Dr Jessica Johnson, School of Environmental Sciences, University of East Anglia
Dr Andres Payo Garcia, British Geological Survey (BGS)
Prof Robert Nicholls, Tyndall Centre, School of Environmental Sciences, University of East Anglia
In the face of climate change, our coasts are becoming increasingly vulnerable due to more extreme weather events as well as sea-level rise. Coastal defences are often unsustainable and will ultimately be removed in places, allowing greater erosion and loss of cliff-top infrastructure. To manage this erosion, further research is needed on how cliff slopes are weakened and the mechanism of failure to identify areas prone to collapse and provide early warning for coastal landslides, including addressing risk to life.
Through collaboration with BGS and their existing Landslide Observatories, this project will introduce new technology to monitor cracking of coastal cliffs to identify areas of weakness, and to investigate the initiation of failure.
This project will address three fundamental questions related to coastal landslides in the UK:
- How does the removal of sea defences affect rock mechanics and platform lowering in the context of landslides?•How do storm conditions and drought pre-condition slopes to fail?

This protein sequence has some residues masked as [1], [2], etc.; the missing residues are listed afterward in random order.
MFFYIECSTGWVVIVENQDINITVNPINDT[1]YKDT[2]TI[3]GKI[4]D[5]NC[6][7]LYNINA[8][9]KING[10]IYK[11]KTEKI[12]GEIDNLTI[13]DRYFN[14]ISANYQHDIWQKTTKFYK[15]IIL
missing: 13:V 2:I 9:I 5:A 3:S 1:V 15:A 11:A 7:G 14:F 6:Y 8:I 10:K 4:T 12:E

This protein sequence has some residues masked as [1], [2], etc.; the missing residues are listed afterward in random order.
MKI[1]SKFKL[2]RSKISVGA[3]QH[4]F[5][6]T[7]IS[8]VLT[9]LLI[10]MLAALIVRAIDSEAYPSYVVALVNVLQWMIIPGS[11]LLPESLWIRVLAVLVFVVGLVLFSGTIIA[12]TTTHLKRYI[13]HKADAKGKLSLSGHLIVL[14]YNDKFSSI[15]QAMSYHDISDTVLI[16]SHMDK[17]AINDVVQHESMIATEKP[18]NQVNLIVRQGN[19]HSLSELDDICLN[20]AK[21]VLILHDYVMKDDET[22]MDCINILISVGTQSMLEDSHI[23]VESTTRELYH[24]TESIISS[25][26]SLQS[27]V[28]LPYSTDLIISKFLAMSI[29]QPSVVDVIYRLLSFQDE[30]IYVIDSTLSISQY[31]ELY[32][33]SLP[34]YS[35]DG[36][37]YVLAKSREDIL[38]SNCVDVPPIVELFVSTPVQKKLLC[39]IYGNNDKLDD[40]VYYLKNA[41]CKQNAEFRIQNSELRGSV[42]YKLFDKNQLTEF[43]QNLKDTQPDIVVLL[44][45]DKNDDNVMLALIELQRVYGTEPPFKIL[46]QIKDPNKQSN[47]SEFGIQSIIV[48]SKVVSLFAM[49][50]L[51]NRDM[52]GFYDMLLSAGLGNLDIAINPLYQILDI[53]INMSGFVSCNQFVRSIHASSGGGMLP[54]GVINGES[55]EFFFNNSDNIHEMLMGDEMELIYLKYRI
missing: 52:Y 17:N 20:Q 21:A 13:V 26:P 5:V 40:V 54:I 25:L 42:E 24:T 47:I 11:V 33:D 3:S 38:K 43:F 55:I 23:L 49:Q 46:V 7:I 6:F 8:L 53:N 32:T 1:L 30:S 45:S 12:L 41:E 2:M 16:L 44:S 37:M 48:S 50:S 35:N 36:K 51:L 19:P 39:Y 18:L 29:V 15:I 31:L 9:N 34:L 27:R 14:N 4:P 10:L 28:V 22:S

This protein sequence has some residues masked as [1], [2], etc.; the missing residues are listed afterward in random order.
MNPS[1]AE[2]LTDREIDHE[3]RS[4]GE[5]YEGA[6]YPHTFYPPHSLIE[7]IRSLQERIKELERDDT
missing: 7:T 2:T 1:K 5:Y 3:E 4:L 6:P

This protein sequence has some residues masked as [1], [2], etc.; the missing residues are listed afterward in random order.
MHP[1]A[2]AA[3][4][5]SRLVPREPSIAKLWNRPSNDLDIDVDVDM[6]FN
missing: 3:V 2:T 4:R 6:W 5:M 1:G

- Can coastal landslides be forecast using geophysical methods?
The student will conduct geophysical fieldwork on coast lines with varying typology to collect data relating to subsurface cracks and platform lowering. Seismic monitoring equipment will capture ground vibrations from cracking. Electric Resistivity Tomography will be periodically carried out to assess the rate of platform lowering in the upper shore face. The student will process the seismic data to identify areas of weakness and analyse the subsurface throughout variable environmental conditions to answer these questions. Ultimately, this project will contribute to the arsenal of monitoring methods at BGS landslide observatories.
The project will be conducted primarily in the UEA School of ENV, where the background and existing knowledge to support this project are excellent.
Training will be given where necessary in geoscientific methods, general computing skills and specific software. The other institution involved in this project is BGS, where Dr Payo Garcia is a leading coastal geomorphologist. The student will spend at least 3 months hosted at BGS.
Applicants must hold, or expect to receive, a first or upper second-class honours degree (or equivalent) in a relevant geoscience or physical sciences discipline.